"We welcome particularly the emphasis on personalised learning, the whole area of individual attention and the recognition that the dispersion between the performance of the best and the worst schools, using that shorthand, has narrowed but the dispersion between the best and worst pupils, using again a very particular shorthand, has not. A personalisation agenda, trying to attack that, I think is extremely important."[30]

35. We welcome the Government's proposals to provide more individually tailored education. These policies, directed at what actually happens in classrooms, are as important as anything in the White Paper. These proposals could directly and beneficially affect every child at school in England, and we look forward to seeing how matters develop in practice.

36. We do, however, sound two cautionary notes. Included in the chapter on personalised learning are proposals on the gifted and talented programme and for an increase in setting and grouping by ability and attainment. Professor David Gilborn, from the Institute of Education at the University of London, drew our attention to the fact that, according to DfES statistics, white pupils were twice as likely to be identified as gifted and talented as pupils from minority ethnic backgrounds in general (10% of white pupils; 6% of pupils of Indian origin; 5% of pupils of Pakistanis origin; 4% of pupils of Black Caribbean origin; and 2% of pupils of Black African origin).[31] Professor Gilborn says:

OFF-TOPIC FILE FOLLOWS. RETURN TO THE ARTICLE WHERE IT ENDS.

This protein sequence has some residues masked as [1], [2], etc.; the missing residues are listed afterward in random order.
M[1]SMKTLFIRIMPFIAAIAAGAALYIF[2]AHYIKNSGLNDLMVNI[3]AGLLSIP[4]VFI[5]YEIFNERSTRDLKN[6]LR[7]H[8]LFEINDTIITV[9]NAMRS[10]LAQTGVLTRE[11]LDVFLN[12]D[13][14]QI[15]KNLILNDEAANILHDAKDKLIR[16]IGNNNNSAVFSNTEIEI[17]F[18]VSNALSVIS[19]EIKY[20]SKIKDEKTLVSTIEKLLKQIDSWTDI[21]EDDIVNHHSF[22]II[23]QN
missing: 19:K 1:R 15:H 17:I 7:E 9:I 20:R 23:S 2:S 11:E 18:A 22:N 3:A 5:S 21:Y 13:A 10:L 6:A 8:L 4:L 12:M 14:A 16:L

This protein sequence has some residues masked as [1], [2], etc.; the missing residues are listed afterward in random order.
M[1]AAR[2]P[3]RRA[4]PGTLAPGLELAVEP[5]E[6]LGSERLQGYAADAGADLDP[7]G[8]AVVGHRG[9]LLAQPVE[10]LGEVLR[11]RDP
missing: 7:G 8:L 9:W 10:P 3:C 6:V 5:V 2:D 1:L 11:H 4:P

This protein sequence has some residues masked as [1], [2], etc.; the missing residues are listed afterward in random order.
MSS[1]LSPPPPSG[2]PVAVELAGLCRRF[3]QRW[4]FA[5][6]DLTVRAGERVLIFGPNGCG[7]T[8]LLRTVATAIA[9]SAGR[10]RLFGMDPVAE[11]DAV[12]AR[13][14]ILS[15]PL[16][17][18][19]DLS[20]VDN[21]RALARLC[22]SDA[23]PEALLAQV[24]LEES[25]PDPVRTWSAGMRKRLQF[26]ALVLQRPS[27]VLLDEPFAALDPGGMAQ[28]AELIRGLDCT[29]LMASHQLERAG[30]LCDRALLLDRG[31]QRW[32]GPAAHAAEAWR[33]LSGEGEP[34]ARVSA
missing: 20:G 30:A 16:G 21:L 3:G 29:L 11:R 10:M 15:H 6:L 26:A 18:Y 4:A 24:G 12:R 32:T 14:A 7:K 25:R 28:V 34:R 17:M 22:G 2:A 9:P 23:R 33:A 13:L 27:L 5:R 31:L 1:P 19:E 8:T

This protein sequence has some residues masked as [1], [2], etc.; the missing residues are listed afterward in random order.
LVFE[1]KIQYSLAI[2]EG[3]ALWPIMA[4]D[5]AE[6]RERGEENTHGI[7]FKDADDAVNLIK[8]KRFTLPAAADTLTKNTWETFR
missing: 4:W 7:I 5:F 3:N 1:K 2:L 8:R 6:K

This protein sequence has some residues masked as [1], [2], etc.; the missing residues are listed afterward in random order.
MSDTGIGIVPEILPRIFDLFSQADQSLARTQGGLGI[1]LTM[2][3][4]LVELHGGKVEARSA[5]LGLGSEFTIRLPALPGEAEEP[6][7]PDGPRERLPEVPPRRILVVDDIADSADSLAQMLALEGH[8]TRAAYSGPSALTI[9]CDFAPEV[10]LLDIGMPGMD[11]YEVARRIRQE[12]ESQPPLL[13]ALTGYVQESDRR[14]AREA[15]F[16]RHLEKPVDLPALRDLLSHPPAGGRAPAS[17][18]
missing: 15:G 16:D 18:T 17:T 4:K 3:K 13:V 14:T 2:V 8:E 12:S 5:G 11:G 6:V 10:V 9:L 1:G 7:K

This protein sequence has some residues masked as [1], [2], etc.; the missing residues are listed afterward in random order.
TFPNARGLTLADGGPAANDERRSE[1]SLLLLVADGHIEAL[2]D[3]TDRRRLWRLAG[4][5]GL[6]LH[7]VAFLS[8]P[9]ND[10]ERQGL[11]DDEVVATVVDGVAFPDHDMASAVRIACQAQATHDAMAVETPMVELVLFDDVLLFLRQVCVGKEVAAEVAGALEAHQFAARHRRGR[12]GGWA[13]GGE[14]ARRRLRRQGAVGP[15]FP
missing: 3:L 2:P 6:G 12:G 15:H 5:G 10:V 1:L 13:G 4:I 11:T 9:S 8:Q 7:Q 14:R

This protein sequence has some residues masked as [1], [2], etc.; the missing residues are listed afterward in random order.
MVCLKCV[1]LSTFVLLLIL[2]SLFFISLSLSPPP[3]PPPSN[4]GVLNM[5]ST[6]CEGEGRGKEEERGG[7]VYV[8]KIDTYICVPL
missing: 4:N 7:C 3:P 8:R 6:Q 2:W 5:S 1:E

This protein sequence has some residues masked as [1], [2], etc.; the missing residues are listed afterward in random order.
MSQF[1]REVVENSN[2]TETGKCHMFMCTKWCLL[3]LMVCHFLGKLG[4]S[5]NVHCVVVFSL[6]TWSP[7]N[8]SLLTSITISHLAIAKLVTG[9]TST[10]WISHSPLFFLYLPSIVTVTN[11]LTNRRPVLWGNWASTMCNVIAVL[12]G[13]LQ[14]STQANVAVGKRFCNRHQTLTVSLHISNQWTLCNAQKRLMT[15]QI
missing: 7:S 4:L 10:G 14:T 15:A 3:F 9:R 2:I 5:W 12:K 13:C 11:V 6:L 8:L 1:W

"The government is committed to 'evidence-informed policy making'. The evidence on race and education is very clear: race inequality is sustained, and even worsened, where judgements are made about ability and academic potential but no safeguards are built-in to ensure that stereotypes and unintended consequences do not further institutionalise the disadvantage faced by many Black students."[32]

If the Government wishes to address educational disadvantage, it needs to take seriously the problem of the under-representation of minority ethnic groups in the gifted and talented programme to ensure that implementation of its policy does guard against stereotypes and unintended consequences.

37. In tackling educational disadvantage by personalised learning, the Government has also to have strong regard for children with special educational needs. The Committee is well aware that there are concerns at present—and witnesses touched on this—that some children particularly on the autistic spectrum and for example with Aspergers Syndrome can have abilities that bring them into a high intelligence/gifted and talented category. Their needs also have to be specifically addressed in personalised learning.

38. The Committee is conducting a concurrent enquiry into Special Educational Needs but also heard concerns from witnesses within its White Paper enquiry that admissions policies and unintended consequences of new school structures should not disadvantage children with special educational needs. We have further recommendations to make on this later in this report.